…..management must always take precedent of injury. Where an airway may be compromised, and it is necessary to move the person (onto their side), the focus is on maintaining an adequate airway then minimising any further damage. Life will always take precedence over an injury.
Spinal injuries are commonly found in the neck or cervical region of the spine. Where head and neck injury has occurred, always consider the possibility of spinal damage. Both the thoracic region found behind the chest and lower back the lumbar region are also susceptible to spinal injury.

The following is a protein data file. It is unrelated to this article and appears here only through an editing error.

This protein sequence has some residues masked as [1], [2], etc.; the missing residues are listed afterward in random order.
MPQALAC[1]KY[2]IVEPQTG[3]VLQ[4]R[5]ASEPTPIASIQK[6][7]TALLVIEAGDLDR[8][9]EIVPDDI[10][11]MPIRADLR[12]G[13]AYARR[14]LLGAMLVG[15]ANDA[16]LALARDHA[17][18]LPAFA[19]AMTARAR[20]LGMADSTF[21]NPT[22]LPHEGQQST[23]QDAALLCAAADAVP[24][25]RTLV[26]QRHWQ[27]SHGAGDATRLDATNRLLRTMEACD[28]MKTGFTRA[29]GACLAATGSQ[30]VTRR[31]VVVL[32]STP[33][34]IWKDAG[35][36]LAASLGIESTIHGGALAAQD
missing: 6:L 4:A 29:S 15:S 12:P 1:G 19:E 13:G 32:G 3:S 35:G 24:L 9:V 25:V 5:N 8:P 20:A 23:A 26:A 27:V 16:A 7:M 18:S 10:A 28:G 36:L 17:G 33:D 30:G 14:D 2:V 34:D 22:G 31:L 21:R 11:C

Tomorrow we focus our attention on what to look for if there is a suspicion a person has sustained spinal damage…..
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Currently, there are temporary changes to the steps to be followed in resuscitation. These can be found in the video below or by clicking here to see the New Zealand Resuscitation Council temporary guideline recommendation.
Click the link to go to the New Zealand Resuscitation Council Covid-19 recommended modifications for delivering resuscitation whilst the pandemic remains a threat. Click play to see a short video outlining CPR modifications that should be followed during the pandemic.
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Data and information are fact-checked against various recognised sources, including the New Zealand Resuscitation Council, Health Navigator New Zealand, St John, and other recognised entities specialising in the specific subject content. It should be noted that variances in protocols exist and where necessary are identified.